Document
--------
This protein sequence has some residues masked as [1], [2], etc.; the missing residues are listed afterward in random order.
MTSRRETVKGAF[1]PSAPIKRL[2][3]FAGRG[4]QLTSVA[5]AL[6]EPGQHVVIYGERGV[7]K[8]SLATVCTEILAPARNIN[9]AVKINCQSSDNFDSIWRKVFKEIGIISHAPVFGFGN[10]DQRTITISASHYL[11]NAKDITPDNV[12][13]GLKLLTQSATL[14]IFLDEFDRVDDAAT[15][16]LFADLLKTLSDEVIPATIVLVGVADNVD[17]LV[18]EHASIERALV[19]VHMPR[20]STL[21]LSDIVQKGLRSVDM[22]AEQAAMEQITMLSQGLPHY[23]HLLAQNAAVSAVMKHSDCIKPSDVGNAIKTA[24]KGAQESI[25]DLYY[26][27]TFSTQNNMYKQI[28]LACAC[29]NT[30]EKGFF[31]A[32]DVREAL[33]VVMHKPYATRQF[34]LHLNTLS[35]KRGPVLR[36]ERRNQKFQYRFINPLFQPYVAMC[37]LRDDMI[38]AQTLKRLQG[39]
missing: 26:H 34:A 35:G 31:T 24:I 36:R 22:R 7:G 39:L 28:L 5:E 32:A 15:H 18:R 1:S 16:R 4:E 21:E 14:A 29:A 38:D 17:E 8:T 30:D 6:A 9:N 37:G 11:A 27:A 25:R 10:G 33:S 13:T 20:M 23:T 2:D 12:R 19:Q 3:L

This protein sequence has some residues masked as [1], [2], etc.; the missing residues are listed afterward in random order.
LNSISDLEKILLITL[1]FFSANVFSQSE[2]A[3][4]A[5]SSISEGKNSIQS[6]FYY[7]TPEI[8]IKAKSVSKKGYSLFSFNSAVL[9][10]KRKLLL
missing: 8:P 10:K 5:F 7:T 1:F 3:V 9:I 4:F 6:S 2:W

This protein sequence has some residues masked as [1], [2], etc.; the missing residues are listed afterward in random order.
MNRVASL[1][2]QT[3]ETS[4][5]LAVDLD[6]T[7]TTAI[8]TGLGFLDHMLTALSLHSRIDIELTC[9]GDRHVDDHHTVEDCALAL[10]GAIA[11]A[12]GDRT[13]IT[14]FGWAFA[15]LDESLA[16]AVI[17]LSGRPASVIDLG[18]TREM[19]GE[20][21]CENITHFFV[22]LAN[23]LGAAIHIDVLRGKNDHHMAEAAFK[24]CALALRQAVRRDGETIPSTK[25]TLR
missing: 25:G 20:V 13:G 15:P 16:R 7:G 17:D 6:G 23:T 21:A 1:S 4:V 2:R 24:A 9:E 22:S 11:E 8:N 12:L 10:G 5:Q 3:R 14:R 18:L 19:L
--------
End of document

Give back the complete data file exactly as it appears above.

This protein sequence has some residues masked as [1], [2], etc.; the missing residues are listed afterward in random order.
MTSRRETVKGAF[1]PSAPIKRL[2][3]FAGRG[4]QLTSVA[5]AL[6]EPGQHVVIYGERGV[7]K[8]SLATVCTEILAPARNIN[9]AVKINCQSSDNFDSIWRKVFKEIGIISHAPVFGFGN[10]DQRTITISASHYL[11]NAKDITPDNV[12][13]GLKLLTQSATL[14]IFLDEFDRVDDAAT[15][16]LFADLLKTLSDEVIPATIVLVGVADNVD[17]LV[18]EHASIERALV[19]VHMPR[20]STL[21]LSDIVQKGLRSVDM[22]AEQAAMEQITMLSQGLPHY[23]HLLAQNAAVSAVMKHSDCIKPSDVGNAIKTA[24]KGAQESI[25]DLYY[26][27]TFSTQNNMYKQI[28]LACAC[29]NT[30]EKGFF[31]A[32]DVREAL[33]VVMHKPYATRQF[34]LHLNTLS[35]KRGPVLR[36]ERRNQKFQYRFINPLFQPYVAMC[37]LRDDMI[38]AQTLKRLQG[39]
missing: 26:H 34:A 35:G 31:T 24:I 36:R 22:R 7:G 39:L 28:L 5:E 32:A 15:H 18:R 1:S 16:R 4:E 21:E 14:A 29:A 38:D 17:E 8:T 30:D 6:A 9:N 37:G 11:A 27:A 25:R 10:G 33:S 13:T 20:M 23:T 2:D 12:R 19:Q 3:L

This protein sequence has some residues masked as [1], [2], etc.; the missing residues are listed afterward in random order.
LNSISDLEKILLITL[1]FFSANVFSQSE[2]A[3][4]A[5]SSISEGKNSIQS[6]FYY[7]TPEI[8]IKAKSVSKKGYSLFSFNSAVL[9][10]KRKLLL
missing: 8:P 10:K 5:F 7:T 1:F 3:V 9:I 4:F 6:S 2:W

This protein sequence has some residues masked as [1], [2], etc.; the missing residues are listed afterward in random order.
MNRVASL[1][2]QT[3]ETS[4][5]LAVDLD[6]T[7]TTAI[8]TGLGFLDHMLTALSLHSRIDIELTC[9]GDRHVDDHHTVEDCALAL[10]GAIA[11]A[12]GDRT[13]IT[14]FGWAFA[15]LDESLA[16]AVI[17]LSGRPASVIDLG[18]TREM[19]GE[20][21]CENITHFFV[22]LAN[23]LGAAIHIDVLRGKNDHHMAEAAFK[24]CALALRQAVRRDGETIPSTK[25]TLR
missing: 25:G 20:V 13:G 15:P 16:R 7:G 17:D 6:G 23:T 21:A 1:S 4:V 2:R 24:A 9:E 22:S 11:E 8:N 12:L 10:G 5:Q 3:R 14:R 18:L 19:L